• line 7 - 6 syllables
  • line 8 - 4 syllables
  • line 9 - 2 syllables - same as line 1 
~~~~~~ For a sample I wrote a simple little rictameter poem about my son, BJ, who passed away at the age of 16, after a 5 1/2 year battle with leukemia in 2000 ~~~~~~~

On Missing My Son

 Happy
Joy in each day
What great times we all had
Getting through the good and the bad
And then, my happiness was gone, like you
Your body too weak for this world
Until we meet again
Never to part
Happy

© 2011 Stephanie Abney


Here's a link those of you who are getting serious about writing poetry might enjoy:
Poetry Dances ~ Popular Poetry Styles

OK, YOUR TURN!!!

Wednesday, April 20, 2011

Day 20 - Rhyming Poetry (a-b-a-b pattern)

Day 20 - Rhyming Poetry  (a-b-a-b pattern)

Here’s a couple of resources you can use to find rhyming words – just type in the word in the box, click and poof ~ a rhyming word appears:

Rhyming schemes: the use of end rhymes – last sound of the end word in one line of poetry rhyming with the last sound of the end word in another line of poetry.

There are several rhyming schemes in poetry but we are going to start with the most common:
a – b – a – b

This is where the words at the end of the first and third lines rhyme and the words at the end of the second and fourth line rhyme.

You should also try to keep the meters of lines ‘a’ the same as each other and the meters of line ‘b’ the same as each other. This can be done by counting syllables. In the little 4 line example I made up, you can see the end words in the first and third lines rhyme and they both have 5 beats (5 syllables). The end words in the second and fourth lines rhyme and they both have 6 beats (6 syllables).

I went to the store
To buy a loaf of bread.
I found something more
“So typical,” I said. 
                      © Stephanie Abney 2011
                  (seems silly to copyright such a simple little sample verse but there you have it)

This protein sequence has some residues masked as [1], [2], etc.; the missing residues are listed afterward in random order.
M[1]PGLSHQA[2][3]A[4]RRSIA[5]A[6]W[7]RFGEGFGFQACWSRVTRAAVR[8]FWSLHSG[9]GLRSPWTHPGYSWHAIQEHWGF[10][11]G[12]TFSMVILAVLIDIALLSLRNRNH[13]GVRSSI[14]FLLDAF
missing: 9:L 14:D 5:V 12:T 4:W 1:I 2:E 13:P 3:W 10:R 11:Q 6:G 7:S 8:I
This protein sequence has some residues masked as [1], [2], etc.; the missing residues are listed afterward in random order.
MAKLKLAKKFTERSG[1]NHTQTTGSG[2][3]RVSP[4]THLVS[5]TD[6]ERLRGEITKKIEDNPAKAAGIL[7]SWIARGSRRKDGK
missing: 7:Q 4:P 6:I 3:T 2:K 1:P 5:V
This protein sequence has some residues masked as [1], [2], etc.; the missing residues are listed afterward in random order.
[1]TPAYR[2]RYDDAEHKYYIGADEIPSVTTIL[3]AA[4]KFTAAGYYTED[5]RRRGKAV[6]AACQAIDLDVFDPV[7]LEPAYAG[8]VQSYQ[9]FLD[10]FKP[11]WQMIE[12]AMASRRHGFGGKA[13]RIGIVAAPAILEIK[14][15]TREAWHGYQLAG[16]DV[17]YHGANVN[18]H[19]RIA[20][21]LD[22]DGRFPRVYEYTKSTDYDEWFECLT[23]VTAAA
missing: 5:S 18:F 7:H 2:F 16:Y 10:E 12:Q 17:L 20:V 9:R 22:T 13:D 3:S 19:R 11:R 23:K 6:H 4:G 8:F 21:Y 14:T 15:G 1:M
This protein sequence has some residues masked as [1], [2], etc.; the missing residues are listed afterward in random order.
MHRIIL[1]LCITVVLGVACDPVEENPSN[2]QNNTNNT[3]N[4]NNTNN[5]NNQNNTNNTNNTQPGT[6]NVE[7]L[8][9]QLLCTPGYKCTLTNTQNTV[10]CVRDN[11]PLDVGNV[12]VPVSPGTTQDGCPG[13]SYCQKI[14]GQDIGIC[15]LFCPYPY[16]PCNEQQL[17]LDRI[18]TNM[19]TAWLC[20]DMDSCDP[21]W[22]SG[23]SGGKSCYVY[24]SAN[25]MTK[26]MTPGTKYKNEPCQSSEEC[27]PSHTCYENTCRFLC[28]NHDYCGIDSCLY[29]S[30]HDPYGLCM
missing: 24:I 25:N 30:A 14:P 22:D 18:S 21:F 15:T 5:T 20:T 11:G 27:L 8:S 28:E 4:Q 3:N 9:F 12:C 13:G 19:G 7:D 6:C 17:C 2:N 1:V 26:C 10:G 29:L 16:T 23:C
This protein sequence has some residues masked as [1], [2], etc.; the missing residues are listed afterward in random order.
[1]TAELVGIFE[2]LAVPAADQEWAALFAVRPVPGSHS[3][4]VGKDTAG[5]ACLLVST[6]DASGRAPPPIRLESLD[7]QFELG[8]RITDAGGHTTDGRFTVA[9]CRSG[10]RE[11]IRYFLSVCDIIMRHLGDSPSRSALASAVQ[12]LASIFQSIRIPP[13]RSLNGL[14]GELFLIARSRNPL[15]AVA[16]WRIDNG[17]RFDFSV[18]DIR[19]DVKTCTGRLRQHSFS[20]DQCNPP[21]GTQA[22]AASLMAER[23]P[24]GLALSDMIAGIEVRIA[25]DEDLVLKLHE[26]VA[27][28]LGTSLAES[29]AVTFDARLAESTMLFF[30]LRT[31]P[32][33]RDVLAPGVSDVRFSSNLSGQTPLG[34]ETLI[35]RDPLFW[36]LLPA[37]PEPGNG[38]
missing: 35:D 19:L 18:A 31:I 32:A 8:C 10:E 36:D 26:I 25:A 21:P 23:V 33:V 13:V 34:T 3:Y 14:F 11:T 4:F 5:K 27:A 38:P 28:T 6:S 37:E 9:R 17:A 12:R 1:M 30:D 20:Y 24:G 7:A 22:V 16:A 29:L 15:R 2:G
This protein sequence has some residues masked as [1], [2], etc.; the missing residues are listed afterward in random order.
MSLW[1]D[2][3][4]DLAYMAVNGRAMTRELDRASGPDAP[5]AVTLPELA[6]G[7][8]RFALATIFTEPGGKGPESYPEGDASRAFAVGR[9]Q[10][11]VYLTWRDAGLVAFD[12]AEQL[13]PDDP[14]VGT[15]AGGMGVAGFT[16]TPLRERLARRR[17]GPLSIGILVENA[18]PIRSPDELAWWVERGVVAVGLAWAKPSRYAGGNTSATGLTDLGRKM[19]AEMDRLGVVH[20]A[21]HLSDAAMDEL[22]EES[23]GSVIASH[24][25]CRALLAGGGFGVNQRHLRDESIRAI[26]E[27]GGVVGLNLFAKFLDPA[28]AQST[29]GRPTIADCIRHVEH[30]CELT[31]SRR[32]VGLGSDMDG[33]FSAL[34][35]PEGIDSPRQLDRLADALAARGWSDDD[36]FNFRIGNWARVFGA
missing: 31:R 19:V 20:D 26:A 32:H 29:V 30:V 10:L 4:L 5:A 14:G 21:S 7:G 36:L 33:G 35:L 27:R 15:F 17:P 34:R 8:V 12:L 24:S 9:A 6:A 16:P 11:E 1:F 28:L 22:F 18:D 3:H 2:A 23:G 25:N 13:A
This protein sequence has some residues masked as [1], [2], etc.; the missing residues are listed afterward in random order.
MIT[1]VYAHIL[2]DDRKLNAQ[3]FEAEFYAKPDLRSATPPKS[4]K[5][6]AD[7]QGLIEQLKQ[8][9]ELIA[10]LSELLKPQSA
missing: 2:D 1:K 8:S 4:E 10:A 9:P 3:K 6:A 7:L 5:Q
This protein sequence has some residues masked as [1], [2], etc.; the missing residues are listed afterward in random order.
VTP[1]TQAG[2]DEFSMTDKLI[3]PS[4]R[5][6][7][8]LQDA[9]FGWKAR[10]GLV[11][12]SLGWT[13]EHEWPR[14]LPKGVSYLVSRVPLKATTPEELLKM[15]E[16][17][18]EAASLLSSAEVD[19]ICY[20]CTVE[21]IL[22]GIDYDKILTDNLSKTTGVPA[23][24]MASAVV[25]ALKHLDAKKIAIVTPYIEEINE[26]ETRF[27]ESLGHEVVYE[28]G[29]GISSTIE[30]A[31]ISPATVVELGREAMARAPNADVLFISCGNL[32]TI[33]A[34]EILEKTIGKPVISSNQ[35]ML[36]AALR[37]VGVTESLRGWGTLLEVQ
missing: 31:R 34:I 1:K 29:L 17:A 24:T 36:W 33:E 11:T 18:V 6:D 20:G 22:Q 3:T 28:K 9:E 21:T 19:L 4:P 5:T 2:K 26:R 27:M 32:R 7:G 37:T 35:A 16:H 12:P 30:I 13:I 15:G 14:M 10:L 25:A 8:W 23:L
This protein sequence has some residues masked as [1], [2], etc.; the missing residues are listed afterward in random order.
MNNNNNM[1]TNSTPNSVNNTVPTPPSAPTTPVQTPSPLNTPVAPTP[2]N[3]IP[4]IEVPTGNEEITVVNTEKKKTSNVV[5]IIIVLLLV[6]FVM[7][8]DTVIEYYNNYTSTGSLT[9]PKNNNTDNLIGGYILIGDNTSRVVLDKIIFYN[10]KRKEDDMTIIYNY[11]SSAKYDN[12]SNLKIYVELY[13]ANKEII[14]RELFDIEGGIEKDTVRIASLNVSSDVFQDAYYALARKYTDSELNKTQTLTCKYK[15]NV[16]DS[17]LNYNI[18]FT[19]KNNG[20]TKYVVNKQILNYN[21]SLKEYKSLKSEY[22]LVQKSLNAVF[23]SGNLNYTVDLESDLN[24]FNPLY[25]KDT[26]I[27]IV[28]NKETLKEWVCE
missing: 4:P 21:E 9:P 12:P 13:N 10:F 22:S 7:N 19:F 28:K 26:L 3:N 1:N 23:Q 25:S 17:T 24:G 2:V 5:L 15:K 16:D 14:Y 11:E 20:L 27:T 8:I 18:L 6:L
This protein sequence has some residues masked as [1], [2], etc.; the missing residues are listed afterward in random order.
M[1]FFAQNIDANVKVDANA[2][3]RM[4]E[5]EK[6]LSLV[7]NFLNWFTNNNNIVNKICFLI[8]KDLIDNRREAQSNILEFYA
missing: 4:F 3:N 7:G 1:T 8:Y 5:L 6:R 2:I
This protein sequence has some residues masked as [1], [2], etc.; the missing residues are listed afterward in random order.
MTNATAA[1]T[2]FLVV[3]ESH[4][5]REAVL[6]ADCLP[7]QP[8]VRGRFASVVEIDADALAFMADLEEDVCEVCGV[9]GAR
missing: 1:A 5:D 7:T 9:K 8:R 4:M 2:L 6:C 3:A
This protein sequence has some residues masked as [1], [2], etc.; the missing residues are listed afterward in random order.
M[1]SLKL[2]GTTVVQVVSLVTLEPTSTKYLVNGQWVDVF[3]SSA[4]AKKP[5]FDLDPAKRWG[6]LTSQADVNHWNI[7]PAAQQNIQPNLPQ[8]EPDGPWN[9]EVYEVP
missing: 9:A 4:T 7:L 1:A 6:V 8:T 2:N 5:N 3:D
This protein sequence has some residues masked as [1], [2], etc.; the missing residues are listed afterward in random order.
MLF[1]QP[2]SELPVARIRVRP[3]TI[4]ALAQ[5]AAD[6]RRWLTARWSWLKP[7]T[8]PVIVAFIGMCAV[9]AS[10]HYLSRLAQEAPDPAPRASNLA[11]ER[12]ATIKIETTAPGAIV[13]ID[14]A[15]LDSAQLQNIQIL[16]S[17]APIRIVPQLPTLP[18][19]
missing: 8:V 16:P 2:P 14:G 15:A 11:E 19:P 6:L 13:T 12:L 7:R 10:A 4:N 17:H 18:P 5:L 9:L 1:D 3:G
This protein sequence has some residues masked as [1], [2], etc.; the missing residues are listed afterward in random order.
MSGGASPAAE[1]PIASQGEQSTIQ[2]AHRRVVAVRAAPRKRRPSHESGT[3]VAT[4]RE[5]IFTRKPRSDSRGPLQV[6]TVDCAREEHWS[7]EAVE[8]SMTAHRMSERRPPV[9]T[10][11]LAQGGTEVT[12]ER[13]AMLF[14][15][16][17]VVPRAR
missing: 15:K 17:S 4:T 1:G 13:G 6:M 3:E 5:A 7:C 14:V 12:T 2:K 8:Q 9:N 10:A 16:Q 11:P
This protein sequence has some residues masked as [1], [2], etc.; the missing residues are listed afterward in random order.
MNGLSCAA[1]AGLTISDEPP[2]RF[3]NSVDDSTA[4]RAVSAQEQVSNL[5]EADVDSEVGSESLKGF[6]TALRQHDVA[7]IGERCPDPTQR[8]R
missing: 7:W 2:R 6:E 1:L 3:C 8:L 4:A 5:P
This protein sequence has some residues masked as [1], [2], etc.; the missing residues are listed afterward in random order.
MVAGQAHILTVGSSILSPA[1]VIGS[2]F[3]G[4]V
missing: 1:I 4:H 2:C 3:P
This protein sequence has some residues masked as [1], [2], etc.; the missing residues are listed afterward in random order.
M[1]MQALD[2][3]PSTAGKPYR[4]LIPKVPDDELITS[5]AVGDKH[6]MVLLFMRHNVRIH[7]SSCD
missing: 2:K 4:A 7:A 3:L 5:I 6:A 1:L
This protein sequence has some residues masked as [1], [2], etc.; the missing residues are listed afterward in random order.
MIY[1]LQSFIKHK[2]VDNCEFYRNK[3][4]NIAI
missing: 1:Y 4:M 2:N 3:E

You can just do four lines or you can create a longer poem by making several stanzas of four lines each. Also, note that often times the very last stanza can vary, or not, but all previous stanzas should follow the pattern.

Your turn! Have fun!

Tuesday, April 19, 2011

Day 19 ~ Let's Write an Alliteration Poem!


Day 19 ~ Alliteration Poem

This is a fun poem to work on. It can be profound, but most are basically nonsense. Many children’s nursery rhymes and tongue twisters use alliteration.

Alliteration is the recurring repetition of at the same consonant sound presented in a sequence of words that are close to each other. It is typically found at the beginning of a word to give stress to its syllable. It is the sound, not the letter that is important. Candy and cereal do not alliterate but ‘cool’ and ‘kick’ do; also ‘fine’ and ‘phase.’

It helps to brainstorm up a list of words that have the same beginning sound. Choose a letter to practice alliteration.  Open a doc, type the letter and then type as many words as you can that start with the letter you chose. This will help you when you start to create your poem.

Example from Mother Goose:

Betty Botter
by Mother Goose

Betty Botter bought some butter,
but, she said, the butter’s bitter;
if I put it in my batter
it will make my batter bitter,
but a bit of better butter
will make my batter better.
So she bought a bit of butter
better than her bitter butter,
and she put it in her batter
and the batter was not bitter.
So ’twas better Betty Botter
bought a bit of better butter.
~~~~~~~~~~~~~

So, here’s my ridiculous, nonsensical, pointless alliteration poem. I know you can do better.

Freedom From Big Hips
(No, I’m NOT putting my name to this silliness).

Frank’s friends fried fish and fries for Friday’s fanfare.
First, fair fellows followed Frank forward,
From front and far afield,
Filling frozen fake fairy figures with fizzing frothy fruit.
Footloose and fancy-free,
Forever factual fiction folks forgot their forks.
Fun facts frequented their fast-flapping lips.
“Forget the forks, forget the food,” featherweights forbade.
“Fooling with fried, fancy fare fails to free friends from big hips.”

YOUR TURN!!!